Kapono Gaughen has recently graduated from the University of Hawai‘i at M?noa, gaining his bachelor’s degree in Biology. Science has been a passion for Kapono from a young age. He also has an interest in politics and the political sciences. In the spring of 2012, he attended the Native American Political Science Program as one of the Native Hawaiian applicants, which was hosted by George Washington University in Washington, D.C. His career goals are to find a balance between science, politics, and the health field, which might allow him to help make a better life for those living here in Hawai‘i.
Project: A Scope of The NELHA Anchialine Ponds
Host Organization: Natural Energy Laboratory of Hawai‘i Authority
Mentors: Pam Cotton and Keith Olson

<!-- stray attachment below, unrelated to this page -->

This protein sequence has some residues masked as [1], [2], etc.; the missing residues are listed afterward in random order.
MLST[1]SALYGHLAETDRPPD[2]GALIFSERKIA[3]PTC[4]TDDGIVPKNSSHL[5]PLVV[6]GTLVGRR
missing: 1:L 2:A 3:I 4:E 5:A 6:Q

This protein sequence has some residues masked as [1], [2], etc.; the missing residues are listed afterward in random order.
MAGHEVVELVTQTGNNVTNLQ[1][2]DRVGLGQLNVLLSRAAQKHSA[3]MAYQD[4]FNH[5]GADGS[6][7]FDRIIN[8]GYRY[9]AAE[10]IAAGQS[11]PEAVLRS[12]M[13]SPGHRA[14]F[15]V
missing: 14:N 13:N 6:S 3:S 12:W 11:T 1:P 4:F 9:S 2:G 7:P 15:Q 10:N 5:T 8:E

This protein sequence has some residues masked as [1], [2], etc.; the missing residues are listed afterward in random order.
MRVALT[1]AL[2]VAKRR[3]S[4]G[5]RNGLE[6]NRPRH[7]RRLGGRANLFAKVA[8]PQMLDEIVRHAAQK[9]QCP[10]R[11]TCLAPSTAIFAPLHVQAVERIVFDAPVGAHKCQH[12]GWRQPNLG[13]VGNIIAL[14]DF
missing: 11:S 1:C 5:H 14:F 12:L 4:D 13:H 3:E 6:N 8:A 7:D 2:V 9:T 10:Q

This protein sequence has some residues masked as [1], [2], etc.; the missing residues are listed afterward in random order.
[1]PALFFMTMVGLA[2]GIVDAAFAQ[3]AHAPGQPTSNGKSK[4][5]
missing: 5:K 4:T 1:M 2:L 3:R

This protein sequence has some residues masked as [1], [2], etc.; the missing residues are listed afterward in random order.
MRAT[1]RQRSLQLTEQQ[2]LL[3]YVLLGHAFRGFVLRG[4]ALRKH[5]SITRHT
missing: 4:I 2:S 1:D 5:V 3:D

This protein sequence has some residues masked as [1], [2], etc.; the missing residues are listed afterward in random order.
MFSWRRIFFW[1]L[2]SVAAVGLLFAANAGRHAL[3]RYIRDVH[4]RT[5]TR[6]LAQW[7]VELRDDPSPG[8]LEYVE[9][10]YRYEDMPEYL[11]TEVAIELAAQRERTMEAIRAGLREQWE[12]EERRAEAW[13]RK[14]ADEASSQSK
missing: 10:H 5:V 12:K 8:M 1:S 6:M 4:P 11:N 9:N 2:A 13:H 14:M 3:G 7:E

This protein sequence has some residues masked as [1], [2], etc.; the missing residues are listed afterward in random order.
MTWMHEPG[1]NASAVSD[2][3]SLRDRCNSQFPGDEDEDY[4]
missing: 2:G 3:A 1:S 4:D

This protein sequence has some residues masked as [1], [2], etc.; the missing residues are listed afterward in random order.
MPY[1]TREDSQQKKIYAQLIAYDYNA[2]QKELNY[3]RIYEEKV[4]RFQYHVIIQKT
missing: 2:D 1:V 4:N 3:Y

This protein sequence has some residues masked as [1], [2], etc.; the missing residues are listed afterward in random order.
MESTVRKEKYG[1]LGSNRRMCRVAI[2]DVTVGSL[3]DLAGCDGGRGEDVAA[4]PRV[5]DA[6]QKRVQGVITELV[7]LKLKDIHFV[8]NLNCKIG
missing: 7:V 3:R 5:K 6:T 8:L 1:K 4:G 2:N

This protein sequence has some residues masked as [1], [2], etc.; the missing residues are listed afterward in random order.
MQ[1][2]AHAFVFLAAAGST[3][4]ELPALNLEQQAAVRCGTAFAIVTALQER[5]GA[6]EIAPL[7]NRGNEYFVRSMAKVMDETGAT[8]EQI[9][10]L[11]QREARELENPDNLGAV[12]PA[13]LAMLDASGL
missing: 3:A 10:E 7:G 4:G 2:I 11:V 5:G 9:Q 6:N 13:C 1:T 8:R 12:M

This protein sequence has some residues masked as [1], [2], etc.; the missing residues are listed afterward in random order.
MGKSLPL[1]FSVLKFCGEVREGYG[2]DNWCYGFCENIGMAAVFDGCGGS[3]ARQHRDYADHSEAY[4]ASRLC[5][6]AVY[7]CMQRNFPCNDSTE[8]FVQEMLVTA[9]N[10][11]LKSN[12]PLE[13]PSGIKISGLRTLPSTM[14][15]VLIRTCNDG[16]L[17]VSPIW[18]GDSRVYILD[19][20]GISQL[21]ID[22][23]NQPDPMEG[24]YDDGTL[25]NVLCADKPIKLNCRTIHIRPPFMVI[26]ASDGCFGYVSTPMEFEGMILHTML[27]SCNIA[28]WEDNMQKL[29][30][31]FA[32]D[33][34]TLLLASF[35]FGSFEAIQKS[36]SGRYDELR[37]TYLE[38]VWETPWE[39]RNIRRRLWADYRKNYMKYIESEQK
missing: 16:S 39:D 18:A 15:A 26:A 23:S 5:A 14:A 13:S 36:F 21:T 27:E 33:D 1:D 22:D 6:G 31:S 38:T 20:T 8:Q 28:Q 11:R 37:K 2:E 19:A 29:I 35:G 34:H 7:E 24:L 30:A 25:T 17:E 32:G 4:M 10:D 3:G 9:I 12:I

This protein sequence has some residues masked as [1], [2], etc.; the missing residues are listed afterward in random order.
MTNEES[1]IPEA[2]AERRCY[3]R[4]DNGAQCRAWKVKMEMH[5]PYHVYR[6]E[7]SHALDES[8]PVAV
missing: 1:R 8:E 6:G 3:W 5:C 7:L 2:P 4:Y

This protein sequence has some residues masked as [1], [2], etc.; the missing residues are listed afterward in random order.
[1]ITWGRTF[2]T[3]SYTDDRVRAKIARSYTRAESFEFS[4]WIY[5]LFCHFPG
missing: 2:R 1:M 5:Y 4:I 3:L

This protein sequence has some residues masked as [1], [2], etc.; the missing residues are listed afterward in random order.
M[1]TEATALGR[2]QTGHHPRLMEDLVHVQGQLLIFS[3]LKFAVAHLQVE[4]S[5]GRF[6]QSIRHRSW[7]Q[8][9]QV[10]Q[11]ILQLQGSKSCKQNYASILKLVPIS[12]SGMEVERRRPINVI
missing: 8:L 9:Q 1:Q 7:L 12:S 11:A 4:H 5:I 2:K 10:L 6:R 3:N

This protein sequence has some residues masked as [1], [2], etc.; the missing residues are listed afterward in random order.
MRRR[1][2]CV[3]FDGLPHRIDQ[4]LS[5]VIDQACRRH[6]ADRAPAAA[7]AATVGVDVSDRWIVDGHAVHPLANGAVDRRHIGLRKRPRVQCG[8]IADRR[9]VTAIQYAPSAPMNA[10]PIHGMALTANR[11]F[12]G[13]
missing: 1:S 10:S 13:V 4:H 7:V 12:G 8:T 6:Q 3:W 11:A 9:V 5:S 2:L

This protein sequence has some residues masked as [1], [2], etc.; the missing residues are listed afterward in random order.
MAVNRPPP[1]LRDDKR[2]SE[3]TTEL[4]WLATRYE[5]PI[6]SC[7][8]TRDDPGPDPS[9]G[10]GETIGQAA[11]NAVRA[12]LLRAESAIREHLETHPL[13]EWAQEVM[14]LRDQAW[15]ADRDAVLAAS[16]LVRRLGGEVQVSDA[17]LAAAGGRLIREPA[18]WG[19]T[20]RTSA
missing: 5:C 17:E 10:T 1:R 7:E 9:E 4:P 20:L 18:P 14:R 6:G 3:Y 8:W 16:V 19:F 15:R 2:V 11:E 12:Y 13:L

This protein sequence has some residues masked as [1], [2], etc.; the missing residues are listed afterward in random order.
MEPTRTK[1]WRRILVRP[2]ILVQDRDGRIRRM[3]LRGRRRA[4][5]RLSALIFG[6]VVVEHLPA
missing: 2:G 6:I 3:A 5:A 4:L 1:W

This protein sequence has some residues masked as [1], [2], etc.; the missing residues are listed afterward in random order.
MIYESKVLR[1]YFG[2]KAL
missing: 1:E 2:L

Anchialine ponds are landlocked bodies of water with a direct subterranean connection to the ocean. These ponds host endemic and indigenous species found in no other habitat. The chemistry and biological makeup of the anchialine ponds present on the NELHA property have yet to be fully understood. Exotic biota is present in some of the ponds that is believed to stress and degrade the ponds’ native species. The primary purpose of this experiment was to gather data on the relationship between tidal changes and the salinity of the anchialine ponds, which will allow for better understanding and future predictions about the behavior of the ponds. Secondly, the exotic biota present in the ponds was recorded, and measures were taken to remove the invasive species. To gather data on the salinity of the ponds, an in-situ CTD was placed in the ponds and recorded data once every 5 minutes over a large tidal fluctuation. This was repeated with the CTD moored to the bottom of the pond, and free floating at the surface. Two separate ponds were used for the sake of comparison. The invasive species were determined with visual observations, and traps were set up to remove them. With the gathered data on salinity and experimental trapping, recommendations will be made to NELHA on future practices to promote the health of native and endemic biota.